Thanks to $13 Million in research funding from NEDO in Japan, the University of Texas at Austin will begin using alternative energy sources to power some of its HPC Clusters.
As reported here, President Obama established the National Strategic Computing Initiative (NSCI) in July to ensure the United States continues leading high performance computing over the coming decades. Today, IDC announced what promises to be the first NSCI discussion involving the lead agencies at their next HPC User Forum.
“Since Hurricane Katrina made landfall in 20015, storm prediction technology has seen dramatic forward movement, from improved software to better use of observations and increased computing power – all aimed at giving emergency decision makers more time and specifics to help protect lives and property. The expert panelists in this Congressional Briefing outline research advances that have led to better forecasting of hurricane and tropical storm weather and impacts. And they spotlight research directions that hold promise for future improvements.”
Today Compute Canada announced funding to renew and consolidate the Canadian national platform for advanced research computing. Compute Canada and its regional partners ACENET, Calcul Quebec, Compute Ontario, and WestGrid will receive close to $75 million through the Canada Foundation for Innovation’s Cyberinfrastructure Initiative competition launched in 2014.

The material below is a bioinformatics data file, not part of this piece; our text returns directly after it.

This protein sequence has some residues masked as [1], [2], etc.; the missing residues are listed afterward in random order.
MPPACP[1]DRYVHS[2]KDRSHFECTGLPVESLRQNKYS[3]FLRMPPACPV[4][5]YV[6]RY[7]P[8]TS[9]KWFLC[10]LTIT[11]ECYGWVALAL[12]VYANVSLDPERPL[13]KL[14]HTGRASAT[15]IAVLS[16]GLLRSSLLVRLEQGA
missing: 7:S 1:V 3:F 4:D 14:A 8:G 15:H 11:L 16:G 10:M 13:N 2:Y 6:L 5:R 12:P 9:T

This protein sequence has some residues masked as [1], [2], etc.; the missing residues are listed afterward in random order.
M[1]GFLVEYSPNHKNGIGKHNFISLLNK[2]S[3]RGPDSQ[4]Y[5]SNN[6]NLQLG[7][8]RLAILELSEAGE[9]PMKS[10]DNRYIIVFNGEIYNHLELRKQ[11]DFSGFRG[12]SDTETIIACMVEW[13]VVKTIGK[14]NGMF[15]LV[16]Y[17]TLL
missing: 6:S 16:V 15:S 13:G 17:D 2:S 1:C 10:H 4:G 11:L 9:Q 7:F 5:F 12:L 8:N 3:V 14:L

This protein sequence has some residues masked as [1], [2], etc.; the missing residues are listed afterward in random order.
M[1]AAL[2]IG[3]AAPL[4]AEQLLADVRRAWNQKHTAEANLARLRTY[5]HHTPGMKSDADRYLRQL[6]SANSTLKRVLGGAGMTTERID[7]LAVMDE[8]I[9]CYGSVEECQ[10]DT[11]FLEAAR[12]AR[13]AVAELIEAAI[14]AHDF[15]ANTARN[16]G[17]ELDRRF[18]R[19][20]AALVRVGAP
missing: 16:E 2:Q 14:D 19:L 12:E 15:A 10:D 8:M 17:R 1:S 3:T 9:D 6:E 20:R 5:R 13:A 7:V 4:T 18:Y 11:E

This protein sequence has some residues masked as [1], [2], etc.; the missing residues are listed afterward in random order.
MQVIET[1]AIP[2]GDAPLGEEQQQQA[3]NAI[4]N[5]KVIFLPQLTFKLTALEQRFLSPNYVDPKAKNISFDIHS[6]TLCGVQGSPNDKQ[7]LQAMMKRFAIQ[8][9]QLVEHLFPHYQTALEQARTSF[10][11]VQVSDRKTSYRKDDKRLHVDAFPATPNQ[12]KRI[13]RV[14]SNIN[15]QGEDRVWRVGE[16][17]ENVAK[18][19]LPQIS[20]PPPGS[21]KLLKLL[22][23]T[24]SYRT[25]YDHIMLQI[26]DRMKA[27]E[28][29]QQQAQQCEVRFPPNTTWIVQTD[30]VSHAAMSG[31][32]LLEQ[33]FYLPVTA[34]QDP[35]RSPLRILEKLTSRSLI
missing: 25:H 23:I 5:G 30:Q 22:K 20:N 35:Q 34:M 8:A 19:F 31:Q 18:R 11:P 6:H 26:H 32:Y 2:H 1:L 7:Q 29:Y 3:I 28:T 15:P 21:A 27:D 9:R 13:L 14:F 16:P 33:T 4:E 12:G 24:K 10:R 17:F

Today the Barcelona Supercomputing Center (BSC) and French Alternative Energies and Atomic Energy Commission (CEA) announced plans to collaborate on HPC research and technology innovation. Both organizations have signed an agreement to help promoting “a globally competitive HPC value chain and flagship industry”, echoing the European Union strategy in the domain.
“In April 2015, the U.S. Department of Energy announced a $200 million supercomputing investment coming to Argonne National Laboratory. As the third of three Coral supercomputer procurements, the deal will comprise an 8.5 Petaflop “Theta” system based on Knights Landing in 2016 and a much larger 180 Petaflop “Aurora” supercomputer in 2018. Intel will be the prime contractor on the deal, with sub-contractor Cray building the actual supercomputers.”